Water properties of soils

Soil as a multifunctional system consists of a solid, liquid and gaseous phase. The solid phase of soil is about 50-60% of its volume (mineral phase and organic matter) and the remainder is air and water (Fig. 1). The three-phase soil system can change as a result of soil-forming processes and agrotechnology. Proper tillage and organic matter application can significantly increase the water holding capacity of the soil.

Water and air fill the soil pores, so there is an antagonistic system between them. When most of the pores are flooded by water, plants suffer from lack of oxygen in the root zone. When most of the pores fill with air, soil drought occurs. It is still important to remember that not all the water in the soil is available to plants.

Trójfazowy układ gleby

1 - mineral phase, 2 - organic matter, 3 - soil air, 4 - soil water available to plants,
5 - soil water not available to plants.

Fig. 1. Three-phase soil system.

Water in the soil is important not only as an essential factor for plant growth and organic life, but also affects the movement of mineral salts in the soil. The rate and nature of decomposition of organic matter also depends on the amount of water in the soil.

Water, found in the soil, can be divided into four types:

  • Hygroscopic water (not available to plants); it coats soil particles (Fig.2).
  • Membranous water (inaccessible to plants): it adheres to hygroscopic water, and also fills the angular spaces between soil particles (Fig.2).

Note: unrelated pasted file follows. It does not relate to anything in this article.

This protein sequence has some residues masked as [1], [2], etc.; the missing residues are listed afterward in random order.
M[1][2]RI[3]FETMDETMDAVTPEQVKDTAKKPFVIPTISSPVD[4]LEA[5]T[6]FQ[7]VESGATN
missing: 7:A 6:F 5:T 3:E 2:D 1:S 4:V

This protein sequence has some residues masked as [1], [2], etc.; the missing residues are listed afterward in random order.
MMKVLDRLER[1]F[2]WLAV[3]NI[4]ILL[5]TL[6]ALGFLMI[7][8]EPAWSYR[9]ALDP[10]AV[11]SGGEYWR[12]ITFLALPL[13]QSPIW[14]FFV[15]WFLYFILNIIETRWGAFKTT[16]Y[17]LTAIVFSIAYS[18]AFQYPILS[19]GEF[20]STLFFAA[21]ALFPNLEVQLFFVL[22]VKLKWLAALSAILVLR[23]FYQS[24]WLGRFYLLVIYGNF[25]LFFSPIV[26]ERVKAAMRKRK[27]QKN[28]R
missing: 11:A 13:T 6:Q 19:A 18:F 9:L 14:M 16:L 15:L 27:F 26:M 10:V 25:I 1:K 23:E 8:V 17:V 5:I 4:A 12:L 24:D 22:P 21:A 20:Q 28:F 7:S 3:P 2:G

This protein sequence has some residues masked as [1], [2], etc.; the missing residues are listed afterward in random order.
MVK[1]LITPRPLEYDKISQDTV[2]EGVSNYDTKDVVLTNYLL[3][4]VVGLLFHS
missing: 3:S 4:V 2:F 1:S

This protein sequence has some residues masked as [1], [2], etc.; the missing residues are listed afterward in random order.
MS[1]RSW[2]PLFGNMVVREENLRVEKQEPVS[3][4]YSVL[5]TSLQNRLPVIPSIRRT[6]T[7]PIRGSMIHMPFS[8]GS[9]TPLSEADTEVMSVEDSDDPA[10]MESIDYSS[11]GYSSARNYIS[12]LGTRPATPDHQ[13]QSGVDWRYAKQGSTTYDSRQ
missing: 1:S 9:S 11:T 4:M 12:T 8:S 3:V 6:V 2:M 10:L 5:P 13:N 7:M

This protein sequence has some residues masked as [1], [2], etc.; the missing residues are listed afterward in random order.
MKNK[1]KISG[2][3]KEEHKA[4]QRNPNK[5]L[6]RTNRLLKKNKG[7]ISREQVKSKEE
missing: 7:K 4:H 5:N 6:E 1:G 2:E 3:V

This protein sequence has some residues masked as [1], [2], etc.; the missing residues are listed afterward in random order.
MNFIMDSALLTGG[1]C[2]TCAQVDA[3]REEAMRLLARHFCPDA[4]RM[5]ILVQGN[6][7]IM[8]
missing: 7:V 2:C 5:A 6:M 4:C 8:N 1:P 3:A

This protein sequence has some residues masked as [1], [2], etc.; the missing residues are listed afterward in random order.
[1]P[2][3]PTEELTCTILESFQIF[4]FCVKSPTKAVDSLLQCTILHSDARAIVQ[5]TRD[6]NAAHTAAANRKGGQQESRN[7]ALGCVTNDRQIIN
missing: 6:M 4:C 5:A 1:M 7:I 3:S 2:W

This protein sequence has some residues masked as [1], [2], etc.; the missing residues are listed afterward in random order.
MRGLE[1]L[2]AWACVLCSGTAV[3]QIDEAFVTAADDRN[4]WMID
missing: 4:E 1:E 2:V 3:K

• Capillary (plant-accessible) water; fills capillary spaces, is not subject to gravity.
  • Gravitational water (available to plants in a short period of time); it fills soil cavities larger than capillary, under the influence of gravitational forces it flows deep into the soil profile (it has no major agrotechnical significance)
Woda higroskopowa błonkowa

Fig.2. hygroscopic and membrane water

Types of water capacity of soils (Fig.3)

Maximum water capacity (MWC)

This is the maximum amount of water the soil can hold. It occurs after very heavy rainfall or intensive irrigation. In this state, the soil contains very little air, which can be held only in the largest gaps.

Field water capacity (FWC)

Once the gravitational water in the soil has drained away, there is a state of equilibrium between the force of gravity and the force with which the water is attracted to the soil particles. The soil then contains a relatively large amount of water and sufficient air.

Permanent Wilting Point of (PWP)

The amount of water in the soil at which plants permanently wilt. At this level of soil moisture, plants will wither and will no longer be helped by rain or irrigation.

Rodzaj pojemności wodnej

Fig.3 Types of water capacity of soils.

Agronomic categories

Agronomic categories of soils were established based on their granulometric composition (grain size). Soils belonging to different categories have different water capacity and thus different susceptibility to drought.

Soil quality
I - Very light - very susceptible loose sand - pl loose silty